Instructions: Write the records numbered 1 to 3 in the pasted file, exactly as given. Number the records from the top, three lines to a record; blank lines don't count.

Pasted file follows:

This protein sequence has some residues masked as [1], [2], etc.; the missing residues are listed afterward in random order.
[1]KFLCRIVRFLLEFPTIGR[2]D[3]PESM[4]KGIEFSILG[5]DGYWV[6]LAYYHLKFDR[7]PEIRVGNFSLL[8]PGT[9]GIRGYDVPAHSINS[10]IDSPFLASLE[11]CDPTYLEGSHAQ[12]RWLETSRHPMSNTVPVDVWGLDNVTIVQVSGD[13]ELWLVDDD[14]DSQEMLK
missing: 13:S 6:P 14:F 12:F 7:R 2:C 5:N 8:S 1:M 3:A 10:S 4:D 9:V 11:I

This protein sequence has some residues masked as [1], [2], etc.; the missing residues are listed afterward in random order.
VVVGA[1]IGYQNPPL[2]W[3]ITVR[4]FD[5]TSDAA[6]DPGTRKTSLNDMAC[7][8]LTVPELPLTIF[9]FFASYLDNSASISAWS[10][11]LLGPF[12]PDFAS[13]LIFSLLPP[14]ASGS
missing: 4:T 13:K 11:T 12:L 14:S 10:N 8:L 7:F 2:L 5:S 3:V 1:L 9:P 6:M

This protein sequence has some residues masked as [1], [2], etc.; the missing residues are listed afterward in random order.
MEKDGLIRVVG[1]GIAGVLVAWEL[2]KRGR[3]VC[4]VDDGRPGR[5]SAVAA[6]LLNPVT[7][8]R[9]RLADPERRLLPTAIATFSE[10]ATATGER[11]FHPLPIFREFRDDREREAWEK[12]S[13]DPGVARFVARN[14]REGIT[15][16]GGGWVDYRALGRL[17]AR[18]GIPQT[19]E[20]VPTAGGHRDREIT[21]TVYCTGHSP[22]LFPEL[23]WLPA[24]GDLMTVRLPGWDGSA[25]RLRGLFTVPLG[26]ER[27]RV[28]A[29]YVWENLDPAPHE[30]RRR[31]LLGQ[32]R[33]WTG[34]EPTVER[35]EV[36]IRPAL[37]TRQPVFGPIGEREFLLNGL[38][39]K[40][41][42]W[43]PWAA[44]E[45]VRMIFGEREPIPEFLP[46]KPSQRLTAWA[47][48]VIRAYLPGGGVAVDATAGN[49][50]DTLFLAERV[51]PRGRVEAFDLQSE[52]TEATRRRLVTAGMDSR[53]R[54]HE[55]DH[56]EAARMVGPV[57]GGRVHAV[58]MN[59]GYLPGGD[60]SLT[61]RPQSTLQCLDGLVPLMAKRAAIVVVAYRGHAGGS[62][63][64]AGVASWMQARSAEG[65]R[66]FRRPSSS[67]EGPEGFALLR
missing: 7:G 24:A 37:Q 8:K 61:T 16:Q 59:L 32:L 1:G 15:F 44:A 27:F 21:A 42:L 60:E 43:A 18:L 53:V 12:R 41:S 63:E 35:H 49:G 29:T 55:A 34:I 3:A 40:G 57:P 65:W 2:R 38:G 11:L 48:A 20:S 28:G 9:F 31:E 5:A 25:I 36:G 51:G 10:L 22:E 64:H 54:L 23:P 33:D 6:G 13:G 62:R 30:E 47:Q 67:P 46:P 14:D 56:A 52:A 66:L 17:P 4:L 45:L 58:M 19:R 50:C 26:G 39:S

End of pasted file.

This protein sequence has some residues masked as [1], [2], etc.; the missing residues are listed afterward in random order.
[1]KFLCRIVRFLLEFPTIGR[2]D[3]PESM[4]KGIEFSILG[5]DGYWV[6]LAYYHLKFDR[7]PEIRVGNFSLL[8]PGT[9]GIRGYDVPAHSINS[10]IDSPFLASLE[11]CDPTYLEGSHAQ[12]RWLETSRHPMSNTVPVDVWGLDNVTIVQVSGD[13]ELWLVDDD[14]DSQEMLK
missing: 13:S 6:P 14:F 12:F 7:R 2:C 5:N 8:S 1:M 3:A 10:S 4:D 9:V 11:I

This protein sequence has some residues masked as [1], [2], etc.; the missing residues are listed afterward in random order.
VVVGA[1]IGYQNPPL[2]W[3]ITVR[4]FD[5]TSDAA[6]DPGTRKTSLNDMAC[7][8]LTVPELPLTIF[9]FFASYLDNSASISAWS[10][11]LLGPF[12]PDFAS[13]LIFSLLPP[14]ASGS
missing: 4:T 13:K 11:T 12:L 14:S 10:N 8:L 7:F 2:L 5:S 3:V 1:L 9:P 6:M

This protein sequence has some residues masked as [1], [2], etc.; the missing residues are listed afterward in random order.
MEKDGLIRVVG[1]GIAGVLVAWEL[2]KRGR[3]VC[4]VDDGRPGR[5]SAVAA[6]LLNPVT[7][8]R[9]RLADPERRLLPTAIATFSE[10]ATATGER[11]FHPLPIFREFRDDREREAWEK[12]S[13]DPGVARFVARN[14]REGIT[15][16]GGGWVDYRALGRL[17]AR[18]GIPQT[19]E[20]VPTAGGHRDREIT[21]TVYCTGHSP[22]LFPEL[23]WLPA[24]GDLMTVRLPGWDGSA[25]RLRGLFTVPLG[26]ER[27]RV[28]A[29]YVWENLDPAPHE[30]RRR[31]LLGQ[32]R[33]WTG[34]EPTVER[35]EV[36]IRPAL[37]TRQPVFGPIGEREFLLNGL[38][39]K[40][41][42]W[43]PWAA[44]E[45]VRMIFGEREPIPEFLP[46]KPSQRLTAWA[47][48]VIRAYLPGGGVAVDATAGN[49][50]DTLFLAERV[51]PRGRVEAFDLQSE[52]TEATRRRLVTAGMDSR[53]R[54]HE[55]DH[56]EAARMVGPV[57]GGRVHAV[58]MN[59]GYLPGGD[60]SLT[61]RPQSTLQCLDGLVPLMAKRAAIVVVAYRGHAGGS[62][63][64]AGVASWMQARSAEG[65]R[66]FRRPSSS[67]EGPEGFALLR
missing: 7:G 24:A 37:Q 8:K 61:T 16:Q 59:L 32:L 1:G 15:F 44:A 27:F 21:A 42:L 60:E 43:A 18:L 53:V 12:R 41:S 63:E 35:H 49:G 29:T 55:A 34:I 3:A 40:G 57:P 65:W 2:R 38:G 11:L 48:A 20:S 28:G 9:F 31:E 5:A 25:I 36:G 51:G 10:L 22:E 64:H 54:L 23:P 33:D 6:G 13:G 62:R 30:E 47:Q 67:P 46:P 14:D 56:A 52:A 66:L 17:P 4:L 45:L 58:M 19:R 50:C 26:G 39:S